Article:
|Format||Visual Novel, Anime (TV), Manga|
|Anime Adaption||Studio Deen|
|# of Episodes||24|
Sum it up in a Sentence:
Emiya Shirou is an apprentice magus who finds himself caught in a battle to death with other magi and heroes from the past.
Emiya Shirou lost his parents in a fire when he was young and was later adopted by a sorcerer by the name of Emiya Kiritsugu. Although he was full of admiration for his adopted father and yearns to become an ally of justice, Shirou has limited powers and was unable to become a strong sorcerer like his father. That is until one fateful day, he was drawn into the Holy Grail War and summoned a female "servant" known as Saber in order to protect himself. It turns out that the Holy Grail War involves a series of battles among powerful sorcerers to fight for the possession of a relic that will grant one's wishes, the Holy Grail. There are altogether seven "masters" who can summon their respective "servants" from different classes known as Saber, Archer, Rider, Berserker, Lancer, Caster and Assassin. These "servants" have to hide their names in order not to reveal their weaknesses to the enemies.
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Fate Stay Night TV manages to hit most of the major plot points and cut out the gratitous sex from the original visual novel but seems to just fall flat. Emiya ends up looking even more stupid than he normally does in the visual novel. The voices are good and animation is good in places but it just doesn't invoke the same feelings as the visual novel did. If you want to see some fights animated, this is a good place to go though.
Most of what made Fate Stay/Night great; it's characters, slow-burning and hard-hitting plot built up over three distinct routes and fantastic world-building by Nasu have been removed in the cause of whittling down a massive novel into a 24-episode series. Watch the fights on Youtube and read the book.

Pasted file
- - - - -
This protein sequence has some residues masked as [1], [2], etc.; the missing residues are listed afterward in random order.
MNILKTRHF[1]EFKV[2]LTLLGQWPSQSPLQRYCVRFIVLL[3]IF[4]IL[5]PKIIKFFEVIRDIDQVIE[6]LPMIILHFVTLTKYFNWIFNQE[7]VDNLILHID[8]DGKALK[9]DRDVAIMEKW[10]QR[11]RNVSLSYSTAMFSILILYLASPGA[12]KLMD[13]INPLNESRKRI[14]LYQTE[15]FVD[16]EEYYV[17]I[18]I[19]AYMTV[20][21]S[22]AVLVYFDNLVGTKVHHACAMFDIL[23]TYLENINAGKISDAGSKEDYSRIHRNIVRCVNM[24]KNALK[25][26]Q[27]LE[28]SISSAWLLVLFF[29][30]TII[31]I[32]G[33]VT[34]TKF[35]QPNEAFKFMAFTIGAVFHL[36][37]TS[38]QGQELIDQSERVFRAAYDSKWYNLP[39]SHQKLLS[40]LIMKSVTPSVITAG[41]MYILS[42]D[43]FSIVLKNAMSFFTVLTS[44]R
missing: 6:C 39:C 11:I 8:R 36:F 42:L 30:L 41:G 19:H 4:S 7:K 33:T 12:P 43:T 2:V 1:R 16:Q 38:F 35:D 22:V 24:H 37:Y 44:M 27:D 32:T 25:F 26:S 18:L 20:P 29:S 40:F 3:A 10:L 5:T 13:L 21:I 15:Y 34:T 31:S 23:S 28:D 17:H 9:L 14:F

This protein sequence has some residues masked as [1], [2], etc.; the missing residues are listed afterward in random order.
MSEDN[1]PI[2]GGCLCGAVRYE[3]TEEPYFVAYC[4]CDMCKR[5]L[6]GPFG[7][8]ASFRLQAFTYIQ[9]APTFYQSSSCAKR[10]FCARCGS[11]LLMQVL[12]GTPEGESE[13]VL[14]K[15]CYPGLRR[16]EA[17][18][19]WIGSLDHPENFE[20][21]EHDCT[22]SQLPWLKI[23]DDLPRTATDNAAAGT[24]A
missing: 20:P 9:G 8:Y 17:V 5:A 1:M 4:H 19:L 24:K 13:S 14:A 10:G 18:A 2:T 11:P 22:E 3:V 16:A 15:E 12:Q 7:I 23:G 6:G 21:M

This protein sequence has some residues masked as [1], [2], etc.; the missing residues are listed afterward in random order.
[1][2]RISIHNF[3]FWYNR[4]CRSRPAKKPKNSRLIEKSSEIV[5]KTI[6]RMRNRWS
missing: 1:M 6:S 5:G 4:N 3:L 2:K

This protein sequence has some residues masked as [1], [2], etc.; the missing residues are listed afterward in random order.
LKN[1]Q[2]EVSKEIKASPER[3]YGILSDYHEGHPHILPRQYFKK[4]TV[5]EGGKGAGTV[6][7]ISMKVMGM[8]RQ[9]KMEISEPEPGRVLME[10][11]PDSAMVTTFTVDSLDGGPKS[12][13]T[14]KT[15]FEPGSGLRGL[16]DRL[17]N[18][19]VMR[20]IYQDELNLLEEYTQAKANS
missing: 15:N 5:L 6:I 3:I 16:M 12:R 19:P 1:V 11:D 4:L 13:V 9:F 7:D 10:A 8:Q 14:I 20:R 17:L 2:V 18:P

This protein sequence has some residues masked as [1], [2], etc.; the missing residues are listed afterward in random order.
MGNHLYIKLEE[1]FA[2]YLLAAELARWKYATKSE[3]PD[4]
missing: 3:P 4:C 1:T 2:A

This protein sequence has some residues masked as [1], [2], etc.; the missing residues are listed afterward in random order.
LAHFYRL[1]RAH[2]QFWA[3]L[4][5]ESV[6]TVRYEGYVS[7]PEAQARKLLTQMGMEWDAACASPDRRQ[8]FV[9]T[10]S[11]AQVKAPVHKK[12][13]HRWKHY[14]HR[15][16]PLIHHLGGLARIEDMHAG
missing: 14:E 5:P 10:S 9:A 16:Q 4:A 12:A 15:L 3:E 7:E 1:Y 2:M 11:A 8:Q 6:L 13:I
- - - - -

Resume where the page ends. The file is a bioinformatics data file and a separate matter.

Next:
Fate/stay Night is rather amazing as a visual novel in that it takes full advantage of being allowed to present multiple scenarios. All three scenarios are vastly different from each other and the themes present in the work evolve from one scenario to the next due to having an enforced playing order. Adapting such a work to an anime is understandably very difficult, but Deen managed to do a decent job with the TV anime, which is an adaptation of the first route of the game. This is mostly because the first route of the game manages to stand fairly well on its own as an enjoyable shonen-ish action story, the worst parts of the TV anime are easily where Deen tried to clumsily include elements of other routes.
However, the Unlimited Blade Works movie is a complete disaster. It removes nearly everything that was enjoyable about the UBW route in the visual novel other than the fight scenes, and it even manages to screw up the fight scenes quite a bit. The animation is very poor for what one would normally expect out of a movie (about on the level of a mid budget TV anime), and the attempts to cover this up with flashy CGI are rather laughable.
If you've already watched the TV anime and enjoyed it, or if you haven't been exposed to F/SN at all, I would strongly recommend reading the visual novel instead of watching the anime.
The original VN is fantastic. All 3 routes are fantastically written adventures that, in 3 distinct ways, challenge and question the morality of Shirou's idealism. The characters are all well written, the stories are all amazing, and as a whole Fate/Stay Night is one of the best VNs out there.
As for the adaptations, they was made by DEEN. That means don't watch it. Pretend it doesn't exist and just read the VN unless you have an undeniably strong urge to do so. Thankfully, ufotable, who made the brilliant masterpiece that was Fate/Zero, is adapting some part of F/SN soon, so at least the entirety of the VN won't have been brutally murdered by incompetence.